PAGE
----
When Apple launched the AirPods, it wasn’t just a big step forward for wireless headphones, it was also a huge step forward for those who need hearing aids. Apple recently installed the “Live listening”With its new iOS 12 update. This effectively turns your AirPods into hearing aids, amplifying the sound heard through your iPhone into your ears.

It should be noted, however, that AirPods are not licensed hearing aids, and if you have severe hearing loss, talking to a professional is always an important first step.

Apart from the AirPods themselves, Apple has also partnered with a number of accessibility companies to offer Made for iPhone hearing aids that connect easily to your iOS device. It can help users to enjoy seamless listening to music, videos and calls on their iPhone.

Microsoft Xbox Adaptive Controller

The video game trend is not going anywhere, which means inclusiveness has to be a serious priority. Fortunately, one of the biggest game companies in the world recently took a big step in this regard.

Earlier this year, Microsoft used one of its most valuable commercials (a Super Bowl commercial) to highlight the new Xbox Adaptive Controller for people with reduced mobility. Designed to pair with dozens of accessibility-focused devices, the controller caters to an unprecedented number of disabled users. And this is how you make inclusiveness a priority.

“For a very long time, we have advocated for everyone to be able to play video games,” said Craig Kaufman, program director for AbleGamers, a charity that donates controllers to gamers with disabilities, at Polygon. “And seeing Xbox build a device like this shows that, at the highest level, Xbox [is] saying ‘Yeah, everyone should be a part of the great thing about video games.’ ”

To say anything is possible in the gaming world is certainly a cliché, but hey, a 16-year-old just won $ 3 million at the Fortnite World Cup, so we’re going to say it anyway. Bringing the joy and excitement of video games to users who thought they would never get the chance is reason enough to truly tailor accessibility as part of any tech company’s future plans. Well, that and the potential lawsuits.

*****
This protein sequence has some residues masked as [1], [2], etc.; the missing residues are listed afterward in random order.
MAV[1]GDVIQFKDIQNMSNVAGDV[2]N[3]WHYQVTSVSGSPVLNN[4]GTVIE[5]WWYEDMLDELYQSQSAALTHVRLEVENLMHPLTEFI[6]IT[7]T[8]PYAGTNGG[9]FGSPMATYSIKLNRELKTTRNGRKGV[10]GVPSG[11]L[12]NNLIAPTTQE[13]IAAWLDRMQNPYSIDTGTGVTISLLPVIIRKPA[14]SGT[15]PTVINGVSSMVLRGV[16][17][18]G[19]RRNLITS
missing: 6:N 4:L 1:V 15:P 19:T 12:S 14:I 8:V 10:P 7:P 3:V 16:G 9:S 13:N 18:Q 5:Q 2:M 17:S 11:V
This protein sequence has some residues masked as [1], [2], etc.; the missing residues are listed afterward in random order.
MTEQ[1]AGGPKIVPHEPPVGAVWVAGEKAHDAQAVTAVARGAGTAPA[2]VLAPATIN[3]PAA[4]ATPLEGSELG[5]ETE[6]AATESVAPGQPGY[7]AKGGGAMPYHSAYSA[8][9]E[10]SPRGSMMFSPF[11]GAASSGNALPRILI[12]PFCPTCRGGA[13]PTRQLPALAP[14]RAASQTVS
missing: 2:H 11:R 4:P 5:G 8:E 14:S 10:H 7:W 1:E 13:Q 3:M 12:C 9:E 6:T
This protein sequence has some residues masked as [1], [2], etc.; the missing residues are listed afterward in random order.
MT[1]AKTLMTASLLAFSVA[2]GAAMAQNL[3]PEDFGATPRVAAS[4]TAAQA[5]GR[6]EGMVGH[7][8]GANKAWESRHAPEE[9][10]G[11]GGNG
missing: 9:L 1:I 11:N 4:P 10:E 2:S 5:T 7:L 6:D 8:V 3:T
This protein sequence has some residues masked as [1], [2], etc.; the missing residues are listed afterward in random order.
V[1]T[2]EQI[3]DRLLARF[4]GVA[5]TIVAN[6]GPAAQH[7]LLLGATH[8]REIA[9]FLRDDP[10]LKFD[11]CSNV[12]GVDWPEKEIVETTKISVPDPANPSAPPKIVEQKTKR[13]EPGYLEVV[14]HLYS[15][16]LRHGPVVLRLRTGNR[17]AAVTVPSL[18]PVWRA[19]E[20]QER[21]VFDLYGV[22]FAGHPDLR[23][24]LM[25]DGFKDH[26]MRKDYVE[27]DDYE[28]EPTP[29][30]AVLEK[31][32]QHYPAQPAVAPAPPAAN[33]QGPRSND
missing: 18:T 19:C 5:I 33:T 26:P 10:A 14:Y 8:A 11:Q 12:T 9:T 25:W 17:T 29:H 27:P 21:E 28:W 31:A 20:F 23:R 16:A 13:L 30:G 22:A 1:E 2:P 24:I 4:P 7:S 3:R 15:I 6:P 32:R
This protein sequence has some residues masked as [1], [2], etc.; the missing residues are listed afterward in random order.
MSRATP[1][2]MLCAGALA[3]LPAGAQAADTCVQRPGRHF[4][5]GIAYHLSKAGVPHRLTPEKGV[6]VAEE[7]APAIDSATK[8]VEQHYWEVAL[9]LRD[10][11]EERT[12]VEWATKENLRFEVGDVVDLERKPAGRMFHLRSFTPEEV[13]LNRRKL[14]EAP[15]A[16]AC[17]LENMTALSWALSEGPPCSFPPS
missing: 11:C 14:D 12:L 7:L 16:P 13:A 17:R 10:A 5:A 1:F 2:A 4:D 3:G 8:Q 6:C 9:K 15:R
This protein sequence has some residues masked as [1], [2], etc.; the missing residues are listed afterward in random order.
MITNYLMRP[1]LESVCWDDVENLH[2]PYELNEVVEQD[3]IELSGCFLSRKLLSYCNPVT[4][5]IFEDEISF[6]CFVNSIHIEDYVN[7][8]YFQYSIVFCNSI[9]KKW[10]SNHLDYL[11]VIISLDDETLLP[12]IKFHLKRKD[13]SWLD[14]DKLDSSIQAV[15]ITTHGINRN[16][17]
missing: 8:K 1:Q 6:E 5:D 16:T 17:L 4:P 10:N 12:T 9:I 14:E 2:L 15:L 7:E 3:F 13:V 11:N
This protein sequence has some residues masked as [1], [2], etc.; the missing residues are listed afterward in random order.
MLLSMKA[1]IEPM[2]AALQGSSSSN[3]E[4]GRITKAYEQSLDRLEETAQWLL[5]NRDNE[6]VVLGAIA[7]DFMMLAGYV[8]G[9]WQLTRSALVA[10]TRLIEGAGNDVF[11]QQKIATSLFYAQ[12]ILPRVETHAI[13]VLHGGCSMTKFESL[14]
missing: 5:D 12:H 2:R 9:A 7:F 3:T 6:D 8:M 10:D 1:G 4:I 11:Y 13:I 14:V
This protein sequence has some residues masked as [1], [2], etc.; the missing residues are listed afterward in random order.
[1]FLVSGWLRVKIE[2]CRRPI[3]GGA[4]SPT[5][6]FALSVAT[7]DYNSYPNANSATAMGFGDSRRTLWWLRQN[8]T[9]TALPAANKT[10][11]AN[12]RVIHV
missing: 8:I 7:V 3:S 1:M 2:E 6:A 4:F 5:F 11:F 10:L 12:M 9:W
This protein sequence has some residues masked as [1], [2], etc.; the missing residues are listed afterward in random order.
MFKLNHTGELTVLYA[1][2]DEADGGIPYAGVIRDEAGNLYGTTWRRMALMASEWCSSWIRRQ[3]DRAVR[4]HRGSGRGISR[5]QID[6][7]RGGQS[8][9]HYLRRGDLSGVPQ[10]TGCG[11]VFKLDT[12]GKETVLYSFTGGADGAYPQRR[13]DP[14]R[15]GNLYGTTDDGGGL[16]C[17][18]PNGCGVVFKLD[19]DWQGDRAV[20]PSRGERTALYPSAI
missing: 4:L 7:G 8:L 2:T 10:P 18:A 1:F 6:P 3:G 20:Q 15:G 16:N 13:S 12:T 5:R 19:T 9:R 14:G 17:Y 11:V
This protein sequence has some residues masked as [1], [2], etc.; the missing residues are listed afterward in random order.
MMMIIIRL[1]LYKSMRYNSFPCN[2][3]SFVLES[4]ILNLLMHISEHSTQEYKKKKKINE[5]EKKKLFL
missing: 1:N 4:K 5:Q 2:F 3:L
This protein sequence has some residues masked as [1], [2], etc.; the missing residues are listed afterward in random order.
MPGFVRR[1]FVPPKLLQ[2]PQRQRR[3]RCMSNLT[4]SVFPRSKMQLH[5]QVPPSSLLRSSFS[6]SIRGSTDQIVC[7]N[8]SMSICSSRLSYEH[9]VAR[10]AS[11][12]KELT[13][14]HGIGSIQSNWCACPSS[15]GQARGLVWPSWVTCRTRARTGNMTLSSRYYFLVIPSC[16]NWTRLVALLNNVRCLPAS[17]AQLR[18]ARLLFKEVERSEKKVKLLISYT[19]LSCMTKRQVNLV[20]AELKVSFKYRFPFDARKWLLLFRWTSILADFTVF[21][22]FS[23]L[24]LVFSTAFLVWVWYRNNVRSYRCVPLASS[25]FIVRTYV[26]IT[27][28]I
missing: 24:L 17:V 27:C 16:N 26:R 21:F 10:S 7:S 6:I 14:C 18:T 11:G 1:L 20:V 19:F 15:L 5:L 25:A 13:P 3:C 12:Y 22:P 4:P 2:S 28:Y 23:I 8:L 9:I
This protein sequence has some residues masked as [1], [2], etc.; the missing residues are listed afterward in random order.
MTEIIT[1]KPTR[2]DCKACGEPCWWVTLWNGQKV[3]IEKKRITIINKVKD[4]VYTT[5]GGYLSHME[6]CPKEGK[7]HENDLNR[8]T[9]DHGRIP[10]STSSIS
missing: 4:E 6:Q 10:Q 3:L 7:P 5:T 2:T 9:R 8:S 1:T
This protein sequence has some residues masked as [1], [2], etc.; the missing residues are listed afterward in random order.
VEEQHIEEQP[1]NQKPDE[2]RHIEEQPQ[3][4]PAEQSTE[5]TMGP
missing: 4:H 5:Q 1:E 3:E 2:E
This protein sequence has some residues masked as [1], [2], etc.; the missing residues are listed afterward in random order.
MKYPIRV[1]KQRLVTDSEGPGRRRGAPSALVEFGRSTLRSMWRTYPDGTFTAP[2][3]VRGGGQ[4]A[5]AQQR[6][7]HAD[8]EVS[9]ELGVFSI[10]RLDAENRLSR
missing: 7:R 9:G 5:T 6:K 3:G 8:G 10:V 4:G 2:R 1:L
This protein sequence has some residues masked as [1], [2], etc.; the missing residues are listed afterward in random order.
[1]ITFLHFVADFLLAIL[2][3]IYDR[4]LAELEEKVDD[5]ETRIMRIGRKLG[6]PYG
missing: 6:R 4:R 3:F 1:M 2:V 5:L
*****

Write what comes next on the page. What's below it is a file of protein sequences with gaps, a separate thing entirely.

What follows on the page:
Why is assistive technology important?

Visual check on X1 Xfinity Comcaast

For tech companies, investing in assistive technology shouldn’t just be about “doing good”. Technical support devices can help a large user base – for example, there are over 48 million Americans with some form of reduced mobility.

These assistive technology examples are not only a great way to promote inclusiveness and accessibility in a large tech company, but they are an even better way to prevent accessibility lawsuits from reaching the market. final result. In fact, website accessibility lawsuits – which occur when people with disabilities cannot access a company’s website to, say, apply for a job – almost tripled in 2018. These numbers are expected to increase as the role of technology in everyday life becomes more of a necessity than luxury.

The assistive technology examples are incredible steps towards a more accessible future, but that’s all they are right now: steps. The disability community is always at risk of being left behind when it comes to a wide range of technological innovations.

Inclusiveness and accessibility are great talking points for any large tech company, but it’s rarely enough to turn the tide of business in favor of the millions of people with disabilities around the world. The problem can be solved with a holistic approach to such devices, provided more companies join the movement.

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About Shirley L. Kreger